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Library -- Gnuplot Examples

I have updated this page on 2007/03/11. Old page is here, and another page in Japanese is here.
(I also recommend Kawano-san's page.)
  1. Let's get started...
  2. gnuplot-4.0
  3. Print it out to PS printer
  4. Examples

I love Gnuplot.

  1. To get started, just type
    gnuplot [script-filename]
    Or if you are a beginner, after going into gnuplot (without filename), type
    help plot
    then you will see some explanations.
    $ gnuplot
    G N U P L O T
    Version 4.0 patchlevel 0
    Terminal type set to 'x11'
    gnuplot> help plot
    `plot` is the primary command for drawing plots with `gnuplot`. ...
          plot {}
               { | {"" {datafile-modifiers}}}
    gnuplot> quit
    One of the simplest sample is the following.
    $ gnuplot
    G N U P L O T
    Version 4.0 patchlevel 0
    Terminal type set to 'x11'
    gnuplot> plot sin(x)
    gnuplot> quit

  2. The current public version of gnuplot is Gnuplot-4.0. It supports greek letters, super- and sub-scripts in postscript output. (See "help postscript" for detail.)

    The figure below is a sample output of gnuplot4.0. The horizontal axis is the type of points, and the vertical axis is the type of lines. (They are not K+ momentum etc.!!) The script file is here, and its output EPS file is here.

    Line and point color is specified by the linetype.
    linetype(lt)-color and lt-dash correspondence in gnuplot 4.0
    lt1 2 3 4 5 6 7 8 9 lt>10
    colorred green blue magenta lightblueyellow black orangegrey color @ mod(lt-1,9)+1
    dashed type solid dashed short dashed dotted dot dashed dot short dashed ... ... ... dash @ mod(lt-1,9)+1

    The script file of color PS output is here, and its PS (eps) output is here.

    The above number-color correspondence in gnuplot-4.0 is the same in gnuplot-3.7. But the "linestyle" in 3.7 has to be replaced with "style line".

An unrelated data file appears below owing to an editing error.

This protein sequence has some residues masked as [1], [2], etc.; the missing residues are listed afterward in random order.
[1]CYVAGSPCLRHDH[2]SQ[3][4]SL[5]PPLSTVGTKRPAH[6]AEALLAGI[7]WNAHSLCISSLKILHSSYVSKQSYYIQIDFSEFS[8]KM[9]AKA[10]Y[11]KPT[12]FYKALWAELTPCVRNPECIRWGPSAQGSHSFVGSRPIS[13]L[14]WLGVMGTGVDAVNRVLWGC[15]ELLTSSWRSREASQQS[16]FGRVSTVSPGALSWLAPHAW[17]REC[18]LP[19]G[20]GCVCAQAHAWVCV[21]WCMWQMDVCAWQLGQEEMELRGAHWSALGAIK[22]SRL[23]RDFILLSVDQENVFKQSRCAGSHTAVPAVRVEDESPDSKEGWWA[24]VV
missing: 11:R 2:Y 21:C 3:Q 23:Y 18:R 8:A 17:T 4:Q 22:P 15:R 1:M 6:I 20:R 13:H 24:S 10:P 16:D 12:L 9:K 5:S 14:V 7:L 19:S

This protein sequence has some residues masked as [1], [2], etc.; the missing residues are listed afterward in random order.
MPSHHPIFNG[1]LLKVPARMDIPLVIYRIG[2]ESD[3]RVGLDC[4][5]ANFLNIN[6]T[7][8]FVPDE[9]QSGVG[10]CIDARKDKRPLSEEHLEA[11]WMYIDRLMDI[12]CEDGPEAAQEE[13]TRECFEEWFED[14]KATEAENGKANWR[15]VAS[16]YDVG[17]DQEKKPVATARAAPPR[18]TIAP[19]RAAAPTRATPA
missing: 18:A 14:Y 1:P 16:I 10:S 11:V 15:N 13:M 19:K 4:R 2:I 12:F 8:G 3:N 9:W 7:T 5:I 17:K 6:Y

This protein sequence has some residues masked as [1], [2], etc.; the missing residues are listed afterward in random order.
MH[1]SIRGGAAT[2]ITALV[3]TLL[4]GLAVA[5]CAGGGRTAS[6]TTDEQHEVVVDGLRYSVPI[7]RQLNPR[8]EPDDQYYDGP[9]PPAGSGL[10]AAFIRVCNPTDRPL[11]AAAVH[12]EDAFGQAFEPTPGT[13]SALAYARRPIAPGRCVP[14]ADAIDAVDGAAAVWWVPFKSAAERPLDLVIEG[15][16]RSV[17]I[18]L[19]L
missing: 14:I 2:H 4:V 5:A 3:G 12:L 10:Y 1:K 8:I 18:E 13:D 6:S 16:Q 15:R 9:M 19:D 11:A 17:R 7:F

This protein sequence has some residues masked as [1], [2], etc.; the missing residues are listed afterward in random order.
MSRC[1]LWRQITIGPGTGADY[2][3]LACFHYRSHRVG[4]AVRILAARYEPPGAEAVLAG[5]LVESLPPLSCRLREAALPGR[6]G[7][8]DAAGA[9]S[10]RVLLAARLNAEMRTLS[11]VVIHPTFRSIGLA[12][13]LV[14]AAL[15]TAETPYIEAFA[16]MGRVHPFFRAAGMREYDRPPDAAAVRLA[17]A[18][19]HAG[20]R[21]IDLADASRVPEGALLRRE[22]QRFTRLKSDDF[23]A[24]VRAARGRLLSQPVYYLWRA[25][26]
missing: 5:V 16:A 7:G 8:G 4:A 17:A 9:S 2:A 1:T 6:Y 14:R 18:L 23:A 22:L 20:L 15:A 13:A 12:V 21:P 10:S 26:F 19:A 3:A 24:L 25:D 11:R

set linestyle  1 lt 1 lw 6 # in gnuplot 3.7 script
    set style line 1 lt 1 lw 6 # in gnuplot 4.0 script

  3. In order to print out, you can type in gnuplot or write the following two lines in the script file.
    set term postscript
    set output "YOUR-OUTPUT-FILE-NAME"
    and plot the figure. Then the figure is saved in the PS file which you specified.
    Interactive Session Example Script Session Example
    $ gnuplot
    gnuplot> set term postscript
    gnuplot> set output "YOUR-OUTPUT-FILE-NAME"
    gnuplot> plot ...
    gnuplot> quit
    $ gnuplot sin.plt
    $ lpr sin.ps
    with a test gnuplot script (sin.plt) as,
    set term postscript eps color enh "Times-BoldItalic"
    set title "sin(x)"
    set output "sin.ps"
    plot sin(x)

    You can put Greek and other character or symbols in postscript. Guide is here.

  4. Now, I have some EXAMPLES. The first one is 3-d plot, and the second one is a naive way of plot multi-figures in one plot.

  5. For special characters in postscript, please search for it in the "docs/psdocs/ps_guide.ps" in the gnuplot package.
  6. I have two complains on the default version of gnuplot. One is that the dash length is too short (improved in gnuplot 4.0), and the second is that with "hist", gnuplot set both of the end points to zero, which is not always true especially in log plot. Then I usually use the following unofficial patch (for gnuplot 3.7.1) to make it my favorite.

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Akira Ohnishi <ohnishi_at_yukawa.kyoto-u.ac.jp>